Worldwide, studies conducted over the last three decades consistently show that chronic pain affects approximately one third of the population 1-6 with staggering costs to the individual patient and to society. These figures will probably increase with the ageing population and improved survival rates for formerly lethal conditions such as cancer. Pain management, especially in chronic pain, should therefore be an integral part of most of the MUHC’s medical activities, regardless of specialty, and should not be viewed as just another service. In truth, a modern academic health centre will not be able to regard itself as world-class without addressing its pain patients, both in-house and in the community.
The Pain Program has already positioned the MUHC and McGill University at the forefront of the field of pain research and management, internationally. This recognition has been achieved through excellence and innovation in clinical care, pain education, research and community collaborations.
Clinically, we have developed and maintained innovative pain management models among multiple disciplines within the MUHC and in the community. In an era where hospital-based multidisciplinary pain service integration is on the decline, despite strong evidence that this is the most effective pain management modality, we have been able not only to maintain our services, but to expand and enhance our collaborations with key programs. Prioritizing services such as cancer pain, neuromodulation and other invasive interventions, fibromyalgia and pain in the community has resulted in an exceptional MUHC Pain Program.
Beyond providing clinical expertise, however, the Pain Program promotes pain education as one of its highest priorities, not only at McGill and the MUHC but in the community, nationally and internationally.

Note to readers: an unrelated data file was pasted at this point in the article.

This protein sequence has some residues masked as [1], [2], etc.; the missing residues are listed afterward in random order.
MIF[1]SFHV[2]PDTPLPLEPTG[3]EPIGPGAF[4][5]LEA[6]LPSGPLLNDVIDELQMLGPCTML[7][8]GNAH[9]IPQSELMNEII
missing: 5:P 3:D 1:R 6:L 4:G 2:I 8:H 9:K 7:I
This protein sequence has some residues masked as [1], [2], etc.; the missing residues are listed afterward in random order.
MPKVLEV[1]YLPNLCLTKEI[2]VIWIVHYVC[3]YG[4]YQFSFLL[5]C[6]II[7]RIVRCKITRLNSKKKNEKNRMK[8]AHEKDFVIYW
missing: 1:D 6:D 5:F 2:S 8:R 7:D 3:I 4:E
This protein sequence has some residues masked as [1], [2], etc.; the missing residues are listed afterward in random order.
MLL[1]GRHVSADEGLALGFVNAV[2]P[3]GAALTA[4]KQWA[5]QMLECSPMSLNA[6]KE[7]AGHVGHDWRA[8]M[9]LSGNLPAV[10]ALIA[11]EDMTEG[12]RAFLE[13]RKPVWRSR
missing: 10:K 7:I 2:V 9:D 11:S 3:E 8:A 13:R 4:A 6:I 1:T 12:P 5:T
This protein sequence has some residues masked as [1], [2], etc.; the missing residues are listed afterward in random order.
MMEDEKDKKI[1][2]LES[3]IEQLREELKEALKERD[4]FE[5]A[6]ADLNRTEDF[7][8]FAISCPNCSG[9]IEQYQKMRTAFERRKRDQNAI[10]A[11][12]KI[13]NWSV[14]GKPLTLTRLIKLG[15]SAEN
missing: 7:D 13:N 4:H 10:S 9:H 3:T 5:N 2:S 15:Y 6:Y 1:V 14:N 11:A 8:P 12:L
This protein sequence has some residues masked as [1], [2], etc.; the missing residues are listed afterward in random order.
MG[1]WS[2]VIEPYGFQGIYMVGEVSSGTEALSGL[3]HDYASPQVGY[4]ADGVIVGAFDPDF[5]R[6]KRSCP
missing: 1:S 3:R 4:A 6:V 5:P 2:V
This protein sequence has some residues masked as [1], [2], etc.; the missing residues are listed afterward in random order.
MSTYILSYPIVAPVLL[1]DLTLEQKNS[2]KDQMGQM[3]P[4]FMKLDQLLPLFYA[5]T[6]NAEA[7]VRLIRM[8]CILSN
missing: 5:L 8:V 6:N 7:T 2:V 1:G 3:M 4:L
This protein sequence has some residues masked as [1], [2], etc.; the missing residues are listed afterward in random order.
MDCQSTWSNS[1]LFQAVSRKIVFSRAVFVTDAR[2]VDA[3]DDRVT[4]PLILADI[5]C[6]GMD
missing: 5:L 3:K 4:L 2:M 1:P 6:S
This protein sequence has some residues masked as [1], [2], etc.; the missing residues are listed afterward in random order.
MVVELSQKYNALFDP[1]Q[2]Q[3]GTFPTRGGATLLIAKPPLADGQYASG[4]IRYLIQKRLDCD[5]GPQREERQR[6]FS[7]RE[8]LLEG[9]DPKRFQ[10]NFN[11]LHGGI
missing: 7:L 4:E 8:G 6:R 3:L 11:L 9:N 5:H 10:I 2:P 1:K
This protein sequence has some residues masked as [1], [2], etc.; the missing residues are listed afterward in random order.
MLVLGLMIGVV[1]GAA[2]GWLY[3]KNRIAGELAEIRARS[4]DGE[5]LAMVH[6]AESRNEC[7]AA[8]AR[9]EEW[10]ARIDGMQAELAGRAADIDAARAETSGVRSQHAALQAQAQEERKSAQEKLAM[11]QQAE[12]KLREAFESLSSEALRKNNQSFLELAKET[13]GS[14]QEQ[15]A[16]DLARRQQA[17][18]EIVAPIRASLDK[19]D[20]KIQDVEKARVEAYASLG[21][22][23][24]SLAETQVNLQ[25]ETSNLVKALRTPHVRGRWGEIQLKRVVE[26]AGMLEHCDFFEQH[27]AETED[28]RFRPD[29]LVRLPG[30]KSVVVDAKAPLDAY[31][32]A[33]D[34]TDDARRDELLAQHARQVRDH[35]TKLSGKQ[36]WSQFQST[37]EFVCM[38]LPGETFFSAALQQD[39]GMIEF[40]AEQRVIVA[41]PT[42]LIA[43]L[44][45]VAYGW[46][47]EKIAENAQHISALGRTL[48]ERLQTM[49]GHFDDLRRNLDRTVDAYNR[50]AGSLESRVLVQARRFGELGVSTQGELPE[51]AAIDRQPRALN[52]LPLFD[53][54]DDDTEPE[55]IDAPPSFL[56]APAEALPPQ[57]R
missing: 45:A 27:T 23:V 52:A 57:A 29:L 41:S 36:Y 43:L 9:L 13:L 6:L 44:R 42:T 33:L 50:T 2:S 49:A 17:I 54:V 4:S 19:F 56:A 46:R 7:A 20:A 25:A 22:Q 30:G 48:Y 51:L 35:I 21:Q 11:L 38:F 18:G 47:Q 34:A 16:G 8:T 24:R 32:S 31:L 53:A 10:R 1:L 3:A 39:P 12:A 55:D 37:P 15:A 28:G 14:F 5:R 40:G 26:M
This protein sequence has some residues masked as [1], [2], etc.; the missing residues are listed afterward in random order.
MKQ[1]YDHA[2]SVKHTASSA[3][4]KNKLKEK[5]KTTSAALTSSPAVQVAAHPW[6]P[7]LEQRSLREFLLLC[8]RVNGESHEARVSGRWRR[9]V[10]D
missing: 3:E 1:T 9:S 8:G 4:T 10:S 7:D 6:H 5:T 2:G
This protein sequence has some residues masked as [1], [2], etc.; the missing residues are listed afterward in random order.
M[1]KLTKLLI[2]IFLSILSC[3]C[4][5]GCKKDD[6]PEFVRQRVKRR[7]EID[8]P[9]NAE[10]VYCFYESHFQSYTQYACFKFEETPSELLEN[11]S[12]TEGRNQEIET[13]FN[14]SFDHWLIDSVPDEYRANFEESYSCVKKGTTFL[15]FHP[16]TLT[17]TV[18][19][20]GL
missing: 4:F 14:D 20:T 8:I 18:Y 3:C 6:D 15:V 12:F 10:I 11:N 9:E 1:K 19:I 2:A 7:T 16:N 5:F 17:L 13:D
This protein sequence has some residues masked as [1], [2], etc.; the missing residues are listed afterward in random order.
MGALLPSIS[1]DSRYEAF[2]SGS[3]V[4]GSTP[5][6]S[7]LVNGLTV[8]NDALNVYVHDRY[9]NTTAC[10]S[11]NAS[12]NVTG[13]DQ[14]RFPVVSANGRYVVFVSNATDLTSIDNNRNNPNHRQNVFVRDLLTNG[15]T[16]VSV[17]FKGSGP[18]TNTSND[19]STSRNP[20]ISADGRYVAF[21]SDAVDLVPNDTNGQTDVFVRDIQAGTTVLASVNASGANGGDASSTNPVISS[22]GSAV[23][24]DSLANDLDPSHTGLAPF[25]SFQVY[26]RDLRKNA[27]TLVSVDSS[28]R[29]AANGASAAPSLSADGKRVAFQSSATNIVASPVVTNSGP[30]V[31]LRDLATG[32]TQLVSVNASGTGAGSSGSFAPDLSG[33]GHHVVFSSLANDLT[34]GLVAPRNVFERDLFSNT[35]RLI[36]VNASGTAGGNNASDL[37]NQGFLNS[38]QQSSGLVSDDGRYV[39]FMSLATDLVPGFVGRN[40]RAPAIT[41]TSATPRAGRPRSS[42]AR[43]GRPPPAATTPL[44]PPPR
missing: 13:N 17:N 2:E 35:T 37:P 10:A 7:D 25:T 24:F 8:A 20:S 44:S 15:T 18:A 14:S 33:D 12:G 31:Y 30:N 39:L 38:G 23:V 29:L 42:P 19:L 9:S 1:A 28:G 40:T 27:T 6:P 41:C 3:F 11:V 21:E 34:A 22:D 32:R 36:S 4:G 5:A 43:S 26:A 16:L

Finally, in the field of pain research, Pain Program staff members continue to undertake innovative studies and initiatives which will enhance current pain treatments, develop new pain management approaches and permit us, for the first time, to scientifically assess the long-term effectiveness of our interventions. The Pain Program is also fortunate to enjoy a close and fruitful collaboration with one of the best groups of pain scientists in the world at McGill’s Alan Edwards Centre for Research on Pain.
All these activities would not have been positive without the unrestricted and generous support of Mr. Alan Edwards who created the Louise and Alan Edwards Foundation, a voluntary organization dedicated to the promotion of MUHC pain medicine in the clinical, educational and research domains to the highest levels.
The MUHC Pain Program has already established itself as a leader in the field of pain management. This has been accomplished utilizing limited manpower, equipment, space and financial resources. Our projected future needs are not excessive and mainly include institutional support for manpower recruitment in several disciplines and increased space allocation, suitable for clinical, research and educational endeavors. This will permit us to capitalize on the foundation of excellence that has already been laid.